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The heirs or legatees do not agree on the distribution of succession assets.
There is not sufficient cash to pay bills, taxes, attorney's fees, and expenses.
There is a need to sell real estate, or to continue to operate a business.
There are missing heirs, minor heirs, incompetent heirs, or the heirs scattered.
There is a possibility of a claim by the succession against an heir or legatee, such as where an heir is suspected of concealing assets of the succession.
If it is determined that a succession is necessary, the next question is whether or not an “administration” is necessary. An Administration is probably necessary in the following circumstances:
A forced heir is making a claim for collation.
There is a possibility of substantial claims against the succession (such as lawsuits resulting from automobile accidents).
There is a need for a succession representative to make certain income and estate tax elections.
There is a need to initiate lawsuits on behalf of the decedent.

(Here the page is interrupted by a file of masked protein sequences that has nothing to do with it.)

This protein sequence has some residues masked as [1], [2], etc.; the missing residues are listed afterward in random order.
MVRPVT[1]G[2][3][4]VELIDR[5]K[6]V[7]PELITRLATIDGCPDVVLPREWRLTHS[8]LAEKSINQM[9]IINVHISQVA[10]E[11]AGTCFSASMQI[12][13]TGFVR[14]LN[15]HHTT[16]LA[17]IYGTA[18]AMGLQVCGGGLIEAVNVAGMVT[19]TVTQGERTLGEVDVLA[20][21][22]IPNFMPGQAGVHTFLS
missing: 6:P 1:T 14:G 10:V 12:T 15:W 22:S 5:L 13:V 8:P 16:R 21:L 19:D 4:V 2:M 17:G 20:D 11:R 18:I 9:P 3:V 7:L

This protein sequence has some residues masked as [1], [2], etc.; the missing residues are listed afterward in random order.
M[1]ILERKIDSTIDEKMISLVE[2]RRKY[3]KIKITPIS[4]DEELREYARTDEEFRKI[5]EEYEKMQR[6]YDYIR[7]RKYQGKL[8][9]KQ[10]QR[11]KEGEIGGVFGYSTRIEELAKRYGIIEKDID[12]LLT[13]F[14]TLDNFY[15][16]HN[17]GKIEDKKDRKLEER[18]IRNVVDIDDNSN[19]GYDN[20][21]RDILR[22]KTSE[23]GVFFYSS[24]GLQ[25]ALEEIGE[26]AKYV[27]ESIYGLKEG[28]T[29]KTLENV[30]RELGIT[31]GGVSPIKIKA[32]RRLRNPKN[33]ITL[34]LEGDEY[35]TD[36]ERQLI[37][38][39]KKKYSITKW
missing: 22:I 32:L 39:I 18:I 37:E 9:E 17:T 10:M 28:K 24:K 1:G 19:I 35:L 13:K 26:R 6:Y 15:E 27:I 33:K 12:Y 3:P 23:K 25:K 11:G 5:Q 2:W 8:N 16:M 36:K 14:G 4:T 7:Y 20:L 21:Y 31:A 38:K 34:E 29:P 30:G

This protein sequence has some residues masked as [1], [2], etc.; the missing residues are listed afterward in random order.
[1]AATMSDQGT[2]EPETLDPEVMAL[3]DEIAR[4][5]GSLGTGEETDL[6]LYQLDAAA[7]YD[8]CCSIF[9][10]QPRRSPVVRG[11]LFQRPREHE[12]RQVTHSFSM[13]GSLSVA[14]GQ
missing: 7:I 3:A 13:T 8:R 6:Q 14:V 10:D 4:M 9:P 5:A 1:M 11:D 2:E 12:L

The need to receive an estate tax closing letter (or respond to anticipated audit issues) from the Internal Revenue Service.
Is Court Supervision Required?
If the decedent’s Will so provides, or if all the heirs and legatees agree, the succession representative (i.e., the Administrator or Executor) can act without bond and without court supervision. Otherwise, each action of the representative will require notice to the other heirs or legatees; the opportunity for the heirs or legatees to object to the action; and court approval of the proposed action. A succession is much more expensive if court supervision is required.
Sometimes a succession is not necessary at all, especially if the individual died without owning real estate. For example, the individual’s home may have been placed into a trust prior to the individual’s death. If the individual had bank accounts or securities listed solely in the individual’s name, a succession will be necessary to access the bank accounts. However, if the bank accounts were “or” accounts, the other individual(s) on the accounts will be able to access the funds in the accounts without the necessity of a succession.
Loveridge Law Firm LLC
David R. Loveridge, Attorney At Law